Purchase this article with an account.
David De Vito, Anne E. Ferrey, Katherine McArthur, Mark J. Fenske; Attentional inhibition has affective consequences for visual stimuli represented in short- and long-term memory. Journal of Vision 2014;14(10):853. doi: 10.1167/14.10.853.
Download citation file:
© ARVO (1962-2015); The Authors (2016-present)
Ratings of previously ignored visual stimuli reveal affective devaluation of such items when compared to ratings of novel items or the targets of attention. Growing evidence suggests this effect may reflect negative affective associations elicited by attentional inhibition of visual distractors. Here we investigate whether such 'inhibitory devaluation' is limited to situations involving visual-spatial selection of environmental stimuli (i.e., external attention) or extends to the selection of competing visual representations held solely in memory (i.e., internal attention). A two-item target-localization task in Experiment 1 utilized a delayed target-category cue ('circles' or 'squares') to ensure attentional selection occurred from the contents of working memory. An n-back task in Experiment 2 was used to examine the affective consequences of rejecting continually-updated visual representations when items held in memory did not match the corresponding visual display. And a Think/No-think paradigm employed in Experiment 3 was designed to explore the affective consequences of actively suppressing longer-term visual object memories. Across this relatively-wide range of memory-based selection tasks, the ignored/rejected/suppressed visual patterns consistently received more negative affective ratings than target items. Our results are consistent with prior suggestions that similar mechanisms are involved in the attentional selection of environmental stimuli and the selection of internally-maintained information that occurs even in the absence of external sensory stimulation. The similarity in these mechanisms appears to extend not only to processes of attentional selection, per se, but also to their affective consequences.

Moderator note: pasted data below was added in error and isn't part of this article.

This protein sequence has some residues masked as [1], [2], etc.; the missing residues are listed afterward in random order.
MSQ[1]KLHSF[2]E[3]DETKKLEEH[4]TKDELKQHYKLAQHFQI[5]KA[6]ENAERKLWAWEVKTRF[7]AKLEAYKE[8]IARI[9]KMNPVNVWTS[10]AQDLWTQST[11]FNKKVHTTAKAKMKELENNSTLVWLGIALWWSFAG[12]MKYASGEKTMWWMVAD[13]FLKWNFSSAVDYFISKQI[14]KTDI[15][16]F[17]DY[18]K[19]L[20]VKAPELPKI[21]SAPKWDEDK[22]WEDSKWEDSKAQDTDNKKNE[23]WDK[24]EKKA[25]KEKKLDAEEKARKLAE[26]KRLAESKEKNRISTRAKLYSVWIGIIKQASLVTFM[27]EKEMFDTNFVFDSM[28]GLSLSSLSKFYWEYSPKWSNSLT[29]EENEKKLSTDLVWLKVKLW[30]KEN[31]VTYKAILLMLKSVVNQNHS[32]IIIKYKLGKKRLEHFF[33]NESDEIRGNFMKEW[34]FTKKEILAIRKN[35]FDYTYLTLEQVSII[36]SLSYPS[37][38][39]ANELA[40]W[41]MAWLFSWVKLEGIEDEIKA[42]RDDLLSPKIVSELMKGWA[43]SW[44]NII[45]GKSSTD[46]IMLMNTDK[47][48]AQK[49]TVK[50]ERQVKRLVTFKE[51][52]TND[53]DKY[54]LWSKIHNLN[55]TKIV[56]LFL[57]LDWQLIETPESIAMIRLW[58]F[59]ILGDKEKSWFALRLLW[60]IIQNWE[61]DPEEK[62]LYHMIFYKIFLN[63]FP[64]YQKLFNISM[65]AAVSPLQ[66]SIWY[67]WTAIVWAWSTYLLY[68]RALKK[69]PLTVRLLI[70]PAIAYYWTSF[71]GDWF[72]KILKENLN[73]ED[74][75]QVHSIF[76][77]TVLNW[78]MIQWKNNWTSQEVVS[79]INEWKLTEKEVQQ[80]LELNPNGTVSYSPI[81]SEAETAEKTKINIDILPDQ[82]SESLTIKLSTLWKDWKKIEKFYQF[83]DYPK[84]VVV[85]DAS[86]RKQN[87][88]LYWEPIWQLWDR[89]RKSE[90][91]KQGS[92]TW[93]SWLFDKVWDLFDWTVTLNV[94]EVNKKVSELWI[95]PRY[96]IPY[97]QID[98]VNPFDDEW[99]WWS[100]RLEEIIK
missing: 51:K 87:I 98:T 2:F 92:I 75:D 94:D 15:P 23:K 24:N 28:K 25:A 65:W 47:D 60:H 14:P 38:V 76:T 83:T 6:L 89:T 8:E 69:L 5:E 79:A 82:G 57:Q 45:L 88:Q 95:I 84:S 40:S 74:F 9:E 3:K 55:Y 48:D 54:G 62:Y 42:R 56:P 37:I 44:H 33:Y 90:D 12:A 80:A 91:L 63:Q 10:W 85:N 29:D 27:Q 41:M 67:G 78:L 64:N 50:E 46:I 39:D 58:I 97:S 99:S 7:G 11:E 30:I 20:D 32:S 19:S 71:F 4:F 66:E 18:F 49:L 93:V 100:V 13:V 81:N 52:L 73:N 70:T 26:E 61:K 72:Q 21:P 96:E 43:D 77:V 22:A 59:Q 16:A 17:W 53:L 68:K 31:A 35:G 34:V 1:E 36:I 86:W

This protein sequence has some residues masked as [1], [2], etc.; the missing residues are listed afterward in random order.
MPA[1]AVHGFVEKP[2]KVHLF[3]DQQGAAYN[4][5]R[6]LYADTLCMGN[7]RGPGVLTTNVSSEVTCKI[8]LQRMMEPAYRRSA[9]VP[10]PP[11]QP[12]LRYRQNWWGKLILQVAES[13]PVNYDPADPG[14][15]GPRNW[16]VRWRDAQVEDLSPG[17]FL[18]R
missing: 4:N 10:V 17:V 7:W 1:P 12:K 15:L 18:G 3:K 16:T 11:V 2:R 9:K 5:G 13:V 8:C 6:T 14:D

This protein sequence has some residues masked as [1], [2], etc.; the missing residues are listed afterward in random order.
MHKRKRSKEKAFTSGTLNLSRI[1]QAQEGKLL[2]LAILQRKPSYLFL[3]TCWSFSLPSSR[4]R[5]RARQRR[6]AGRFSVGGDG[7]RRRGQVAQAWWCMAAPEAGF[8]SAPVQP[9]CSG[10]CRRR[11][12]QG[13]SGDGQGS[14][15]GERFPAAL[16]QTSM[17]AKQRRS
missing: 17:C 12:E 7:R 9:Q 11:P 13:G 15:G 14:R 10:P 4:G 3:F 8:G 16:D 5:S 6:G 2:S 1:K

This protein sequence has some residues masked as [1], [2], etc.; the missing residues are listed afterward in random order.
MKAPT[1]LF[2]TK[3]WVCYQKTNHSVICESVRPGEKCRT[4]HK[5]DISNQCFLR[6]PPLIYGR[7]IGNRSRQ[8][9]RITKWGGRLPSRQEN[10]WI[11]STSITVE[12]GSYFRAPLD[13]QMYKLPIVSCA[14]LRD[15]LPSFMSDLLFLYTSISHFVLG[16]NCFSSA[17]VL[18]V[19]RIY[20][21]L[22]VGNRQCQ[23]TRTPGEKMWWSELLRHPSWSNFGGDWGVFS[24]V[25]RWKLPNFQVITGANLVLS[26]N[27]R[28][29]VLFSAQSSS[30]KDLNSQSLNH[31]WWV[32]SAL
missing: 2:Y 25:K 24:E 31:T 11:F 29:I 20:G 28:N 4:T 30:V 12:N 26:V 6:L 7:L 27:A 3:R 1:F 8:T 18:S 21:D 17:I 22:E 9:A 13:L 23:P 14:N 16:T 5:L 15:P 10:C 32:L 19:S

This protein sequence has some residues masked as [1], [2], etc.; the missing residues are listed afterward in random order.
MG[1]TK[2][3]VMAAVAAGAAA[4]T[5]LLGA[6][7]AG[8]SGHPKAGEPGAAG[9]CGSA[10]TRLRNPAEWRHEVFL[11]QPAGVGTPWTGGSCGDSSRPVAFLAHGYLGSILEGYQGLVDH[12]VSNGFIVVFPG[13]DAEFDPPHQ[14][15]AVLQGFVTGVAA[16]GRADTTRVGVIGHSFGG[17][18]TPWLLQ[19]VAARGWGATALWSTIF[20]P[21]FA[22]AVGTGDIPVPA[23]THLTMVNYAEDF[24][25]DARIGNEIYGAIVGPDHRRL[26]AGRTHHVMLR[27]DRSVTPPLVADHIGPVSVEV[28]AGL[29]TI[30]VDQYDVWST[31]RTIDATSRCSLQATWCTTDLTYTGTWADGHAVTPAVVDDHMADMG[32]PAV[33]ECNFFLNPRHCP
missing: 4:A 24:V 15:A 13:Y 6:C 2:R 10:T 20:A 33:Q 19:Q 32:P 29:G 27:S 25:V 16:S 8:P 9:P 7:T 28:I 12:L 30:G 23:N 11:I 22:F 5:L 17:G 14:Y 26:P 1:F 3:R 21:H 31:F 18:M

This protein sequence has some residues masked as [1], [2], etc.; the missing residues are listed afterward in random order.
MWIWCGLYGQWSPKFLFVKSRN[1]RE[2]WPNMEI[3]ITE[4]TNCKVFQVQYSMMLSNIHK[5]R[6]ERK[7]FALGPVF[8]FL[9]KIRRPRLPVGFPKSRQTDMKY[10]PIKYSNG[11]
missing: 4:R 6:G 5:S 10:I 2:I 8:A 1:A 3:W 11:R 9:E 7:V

Meeting abstract presented at VSS 2014
This PDF is available to Subscribers Only